Automatic mesh generators for a variety of element

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Automatic mesh generators for a variety of element shapes are available and offer a simple and efficient way to define the necessary input data. 166,167 The details of the discretization process are discussed in the literature. 157 The following steps and assumptions are general and applicable to the discretization of a region into finite elements. 1. The solution region is subdivided into finite elements. The number and shape of the elements are not restricted in any way. The element density must be chosen for the geometry of the region and expected gradients in the solution. Small, dense elements must be used in regions of high curvature or high gradients. 2. Material interfaces within the solution region and on the boundaries must coincide with element boundaries. An element cannot cover more than one material. 3. The current density and each conductivity and permeability component are assumed to be constant within the element. Calculated quantities are either nodal values, as in the case for the magnetic vector potential, or quantities associated with the element such as flux densities or energy. In this case, the calculated value is associated with the volume (energy) or with the centroid of the element (flux density). 4. At the outer boundaries of the solution region, the magnetic vector potential is either zero (by ensuring that the discretized region extends far enough to have negligible flux density on the boundary) or is otherwise prescribed from known or calculated conditions. 5. The discretizations for two-dimensional and axisymmetric geometries are identical. The difference between the two formulations manifests itself in the integration over the element volume and in the form of the functional itself. Finite Element Formulation The discretization of the solution region is a geometrical procedure and by itself is not sufficient to ensure that the chosen elements can be used for finite element solution. A set N i of special functions, called interpolating or shape functions, must be chosen for the element: 143 (122) where A i is the nodal vector potential (weber per meter) and n is the number of nodes in the element. These must meet two conditions to ensure convergence of the solution as the size of the elements decreases: (1) at element interfaces C r , continuity must be maintained (compatibility requirement); and (2) within an element C r +1 , continuity must be met (completeness requirement). In these conditions, r is the necessary continuity order of the function at the element boundaries and C r continuity means that the function and its first r derivatives are continuous. For field problems formulated in terms of the magnetic vector potential, only C 0 continuity is necessary, meaning that only the function is continuous. Its first derivatives define the flux density components, which are not necessarily continuous.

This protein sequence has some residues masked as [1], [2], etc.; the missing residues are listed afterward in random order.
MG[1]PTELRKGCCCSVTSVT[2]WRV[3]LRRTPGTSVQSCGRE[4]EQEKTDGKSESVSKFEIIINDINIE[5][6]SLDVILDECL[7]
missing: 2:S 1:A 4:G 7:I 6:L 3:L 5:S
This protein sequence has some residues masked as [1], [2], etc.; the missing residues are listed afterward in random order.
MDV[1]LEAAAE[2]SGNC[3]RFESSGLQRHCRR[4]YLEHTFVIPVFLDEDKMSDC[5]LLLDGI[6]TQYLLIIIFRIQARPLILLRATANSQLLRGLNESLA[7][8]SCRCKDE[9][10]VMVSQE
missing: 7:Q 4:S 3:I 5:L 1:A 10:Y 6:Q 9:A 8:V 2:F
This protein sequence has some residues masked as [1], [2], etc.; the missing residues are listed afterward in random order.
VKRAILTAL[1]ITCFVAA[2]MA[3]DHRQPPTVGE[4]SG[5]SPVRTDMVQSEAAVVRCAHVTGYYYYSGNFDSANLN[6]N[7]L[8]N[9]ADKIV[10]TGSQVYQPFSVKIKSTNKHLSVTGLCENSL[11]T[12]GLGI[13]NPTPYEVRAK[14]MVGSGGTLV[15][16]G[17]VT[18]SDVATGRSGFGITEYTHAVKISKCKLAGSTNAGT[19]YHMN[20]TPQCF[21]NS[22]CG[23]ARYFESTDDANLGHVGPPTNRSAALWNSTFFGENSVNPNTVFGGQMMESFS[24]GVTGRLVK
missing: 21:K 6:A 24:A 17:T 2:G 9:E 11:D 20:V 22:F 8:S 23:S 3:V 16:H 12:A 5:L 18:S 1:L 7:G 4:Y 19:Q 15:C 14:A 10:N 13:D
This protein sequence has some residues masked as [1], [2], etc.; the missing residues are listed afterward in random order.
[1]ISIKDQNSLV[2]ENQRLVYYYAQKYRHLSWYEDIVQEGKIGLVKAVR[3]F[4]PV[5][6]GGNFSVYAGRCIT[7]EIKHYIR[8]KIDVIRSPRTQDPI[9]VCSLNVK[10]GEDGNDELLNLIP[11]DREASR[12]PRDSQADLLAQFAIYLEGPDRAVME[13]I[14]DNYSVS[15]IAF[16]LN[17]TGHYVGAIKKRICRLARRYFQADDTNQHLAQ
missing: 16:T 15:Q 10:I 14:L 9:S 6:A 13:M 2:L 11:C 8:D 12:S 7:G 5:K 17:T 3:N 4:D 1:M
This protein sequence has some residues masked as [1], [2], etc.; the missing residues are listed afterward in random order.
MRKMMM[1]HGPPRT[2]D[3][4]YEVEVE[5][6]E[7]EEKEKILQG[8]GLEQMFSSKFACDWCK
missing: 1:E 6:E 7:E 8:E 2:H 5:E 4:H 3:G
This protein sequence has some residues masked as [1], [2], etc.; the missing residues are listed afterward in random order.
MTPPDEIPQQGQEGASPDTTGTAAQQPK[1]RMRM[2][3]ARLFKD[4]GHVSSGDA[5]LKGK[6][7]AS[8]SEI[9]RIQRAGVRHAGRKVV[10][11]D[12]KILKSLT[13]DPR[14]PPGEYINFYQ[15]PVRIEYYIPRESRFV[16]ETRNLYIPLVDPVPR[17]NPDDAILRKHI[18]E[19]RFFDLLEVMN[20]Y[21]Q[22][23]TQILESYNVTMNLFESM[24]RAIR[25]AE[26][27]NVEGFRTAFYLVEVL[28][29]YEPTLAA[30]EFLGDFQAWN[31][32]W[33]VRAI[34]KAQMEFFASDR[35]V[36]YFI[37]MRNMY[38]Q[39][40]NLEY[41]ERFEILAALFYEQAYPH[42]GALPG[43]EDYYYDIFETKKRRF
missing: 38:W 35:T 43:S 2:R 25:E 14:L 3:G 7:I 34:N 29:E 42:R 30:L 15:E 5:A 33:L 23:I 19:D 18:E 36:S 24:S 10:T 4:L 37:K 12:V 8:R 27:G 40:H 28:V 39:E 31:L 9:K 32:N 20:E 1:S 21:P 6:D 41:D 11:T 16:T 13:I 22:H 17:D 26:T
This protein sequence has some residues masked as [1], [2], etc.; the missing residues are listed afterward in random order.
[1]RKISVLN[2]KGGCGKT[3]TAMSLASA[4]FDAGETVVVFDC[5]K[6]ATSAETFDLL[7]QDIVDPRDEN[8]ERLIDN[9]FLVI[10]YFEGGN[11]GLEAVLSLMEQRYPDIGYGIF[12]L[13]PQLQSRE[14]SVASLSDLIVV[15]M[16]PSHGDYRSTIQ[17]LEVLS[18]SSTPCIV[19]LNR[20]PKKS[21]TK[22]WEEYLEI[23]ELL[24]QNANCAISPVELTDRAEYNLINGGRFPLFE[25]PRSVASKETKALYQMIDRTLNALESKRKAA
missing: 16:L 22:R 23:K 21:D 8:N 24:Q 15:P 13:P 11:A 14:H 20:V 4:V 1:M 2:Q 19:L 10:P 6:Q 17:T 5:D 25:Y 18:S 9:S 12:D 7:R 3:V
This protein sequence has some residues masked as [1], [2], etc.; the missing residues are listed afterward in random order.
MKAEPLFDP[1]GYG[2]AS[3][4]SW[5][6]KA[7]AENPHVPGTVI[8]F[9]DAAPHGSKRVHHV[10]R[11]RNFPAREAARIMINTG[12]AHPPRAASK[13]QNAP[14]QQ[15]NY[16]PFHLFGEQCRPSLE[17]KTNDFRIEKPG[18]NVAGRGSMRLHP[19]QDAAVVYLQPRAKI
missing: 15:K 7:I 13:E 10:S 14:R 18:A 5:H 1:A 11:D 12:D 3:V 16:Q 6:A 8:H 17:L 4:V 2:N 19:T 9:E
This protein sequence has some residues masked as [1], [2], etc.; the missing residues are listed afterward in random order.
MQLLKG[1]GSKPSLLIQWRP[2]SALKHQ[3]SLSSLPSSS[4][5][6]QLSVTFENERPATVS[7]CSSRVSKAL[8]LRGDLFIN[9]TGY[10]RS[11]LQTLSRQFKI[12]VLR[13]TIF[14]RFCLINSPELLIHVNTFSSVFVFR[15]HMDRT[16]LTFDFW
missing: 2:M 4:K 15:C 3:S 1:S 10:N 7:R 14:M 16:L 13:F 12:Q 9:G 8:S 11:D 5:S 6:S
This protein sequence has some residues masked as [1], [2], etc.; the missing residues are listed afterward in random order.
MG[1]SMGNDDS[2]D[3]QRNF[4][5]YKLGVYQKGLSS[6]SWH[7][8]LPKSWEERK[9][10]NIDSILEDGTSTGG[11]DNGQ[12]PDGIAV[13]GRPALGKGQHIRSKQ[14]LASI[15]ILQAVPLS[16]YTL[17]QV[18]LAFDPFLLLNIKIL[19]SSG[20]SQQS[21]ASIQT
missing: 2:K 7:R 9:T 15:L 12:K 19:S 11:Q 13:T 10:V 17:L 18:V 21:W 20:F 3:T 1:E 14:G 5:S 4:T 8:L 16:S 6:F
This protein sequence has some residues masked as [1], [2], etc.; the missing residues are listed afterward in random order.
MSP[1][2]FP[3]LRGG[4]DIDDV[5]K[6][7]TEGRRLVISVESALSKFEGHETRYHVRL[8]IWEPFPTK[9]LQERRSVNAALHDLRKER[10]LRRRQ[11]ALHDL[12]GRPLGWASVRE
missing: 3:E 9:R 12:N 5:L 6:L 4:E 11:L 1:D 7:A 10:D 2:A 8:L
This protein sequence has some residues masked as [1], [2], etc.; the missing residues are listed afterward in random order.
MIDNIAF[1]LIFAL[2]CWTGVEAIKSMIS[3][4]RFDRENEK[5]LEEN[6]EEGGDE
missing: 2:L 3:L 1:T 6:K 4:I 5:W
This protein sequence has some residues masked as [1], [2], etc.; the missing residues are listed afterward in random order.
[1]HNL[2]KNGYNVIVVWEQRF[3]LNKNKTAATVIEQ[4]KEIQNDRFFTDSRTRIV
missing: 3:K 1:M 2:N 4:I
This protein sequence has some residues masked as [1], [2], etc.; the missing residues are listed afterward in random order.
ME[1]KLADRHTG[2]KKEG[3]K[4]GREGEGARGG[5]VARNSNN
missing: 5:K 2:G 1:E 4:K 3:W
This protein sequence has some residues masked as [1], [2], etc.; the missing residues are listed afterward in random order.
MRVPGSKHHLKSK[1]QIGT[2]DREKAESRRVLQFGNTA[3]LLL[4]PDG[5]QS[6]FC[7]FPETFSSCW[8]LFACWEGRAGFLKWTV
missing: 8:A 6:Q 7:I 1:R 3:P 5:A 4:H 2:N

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  • Fall '19
  • Wind, The Land, Magnetic Field, Dodd, Modeling of Electromagnetic Testing

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